Press statement by DAP Secretary-General and MP For Bagan, Lim Guan Eng In Kuala Lumpur on 26 February 2021:
DAP disagrees with the exorbitant increase in penalties for breaching the movement control order (MCO) restrictions from RM1,000 to RM10,000 for individuals and RM10,000 to RM50,000 for corporations, under emergency amendments to the Prevention and Control of Infectious Diseases Act 1988 (Act 342). Such a harsh increase in penalties will not help to curb the rise in number of infections, when there is double-standard in the enforcement of laws. At the end of the day, it is not the quantum of penalties but the even-handed and uniform enforcement of laws that matter.
Only the lower income groups and ordinary rakyat will bear the brunt of stiffer penalties. Whilst Ministers can afford the RM10,000 compound fine, the ordinary rakyat can not afford to pay even the penalty of RM1,000 compound fine, much less RM10,000. Have the ordinary rakyat not suffered enough from the economic recession, business closures and job losses to pay such a stiff compound fines of RM10,000?
The PN government must realise that their mismanagement of the COVID-19 health crisis has resulted in an economic crisis with GDP growth contracting by 5.6% and unemployment reaching 4.5% in 2020. With poverty rate now at 5.6% following the revision of the poverty line income for households in Malaysia from RM 980 to RM2,208 per month in 2019, these numbers are expected to increase.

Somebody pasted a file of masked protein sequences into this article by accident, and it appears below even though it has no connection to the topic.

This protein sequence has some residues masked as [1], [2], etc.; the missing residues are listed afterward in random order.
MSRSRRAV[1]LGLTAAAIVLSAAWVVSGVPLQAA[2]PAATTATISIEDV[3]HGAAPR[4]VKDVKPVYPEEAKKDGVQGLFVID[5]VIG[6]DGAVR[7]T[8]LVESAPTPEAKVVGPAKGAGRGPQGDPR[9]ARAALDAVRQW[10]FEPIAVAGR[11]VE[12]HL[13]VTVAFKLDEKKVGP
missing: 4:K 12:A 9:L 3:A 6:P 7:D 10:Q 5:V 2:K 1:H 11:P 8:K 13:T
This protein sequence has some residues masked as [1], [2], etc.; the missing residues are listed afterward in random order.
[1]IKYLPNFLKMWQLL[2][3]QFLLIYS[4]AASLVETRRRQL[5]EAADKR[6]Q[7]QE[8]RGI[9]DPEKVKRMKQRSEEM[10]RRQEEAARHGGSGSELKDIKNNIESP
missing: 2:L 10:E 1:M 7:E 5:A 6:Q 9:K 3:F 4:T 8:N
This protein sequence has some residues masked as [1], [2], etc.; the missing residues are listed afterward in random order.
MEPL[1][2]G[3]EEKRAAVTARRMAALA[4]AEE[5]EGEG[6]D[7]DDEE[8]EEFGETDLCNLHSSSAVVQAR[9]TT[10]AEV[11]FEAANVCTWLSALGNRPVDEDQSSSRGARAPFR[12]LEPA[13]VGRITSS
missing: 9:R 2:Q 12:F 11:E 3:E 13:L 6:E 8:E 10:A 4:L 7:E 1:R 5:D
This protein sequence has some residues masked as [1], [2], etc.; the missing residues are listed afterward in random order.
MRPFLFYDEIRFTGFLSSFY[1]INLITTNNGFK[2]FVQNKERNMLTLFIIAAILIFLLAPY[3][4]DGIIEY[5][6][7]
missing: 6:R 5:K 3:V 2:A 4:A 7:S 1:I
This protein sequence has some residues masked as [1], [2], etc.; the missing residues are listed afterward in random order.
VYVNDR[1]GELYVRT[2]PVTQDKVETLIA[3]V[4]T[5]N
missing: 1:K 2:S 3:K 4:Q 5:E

Further it is unlikely that Ministers will ever be penalised as severely as the ordinary rakyat for violating MCO restrictions. Such double-standards are evident in the cases of Plantation Industries and Commodities Minister Datuk Dr Mohd Khairuddin Aman Razali, Minister of International Trade and Industry Azmin Ali as well as Federal Territory Minister Datuk Seri Annuar Musa.
During the MCO period, Azmin organised a 500 person Chinese New Year event, and Annuar had been caught in public and openly not wearing masks and eating in close proximity with a large number of people, but no action was taken against them. Khairudin was only fined RM1,000 for flouting the mandatory home quarantine rule whilst a 72 year old Malay lady was charged in court and fined RM8,000 and a day imprisonment for a similar offence.
The new amendments beginning March 11, does not require any warrant. An offence against the MCO is liable for a fine of up to RM10,000, imprisonment for up to seven years, or both, if a case is brought to court. Clearly using these emergency powers to impose stiffer penalties demonstrate how important Parliament must be restored, to allow such measures to be debated fully so as to protect the rights of the rakyat.
Muhyiddin justified that the emergency powers would allow the government to impose stiffer penalties against those who violate SOPs. Since this objective has already been achieved, why is there still a need for an Emergency and suspension of Parliament?
Lim Guan Eng
MP for Bagan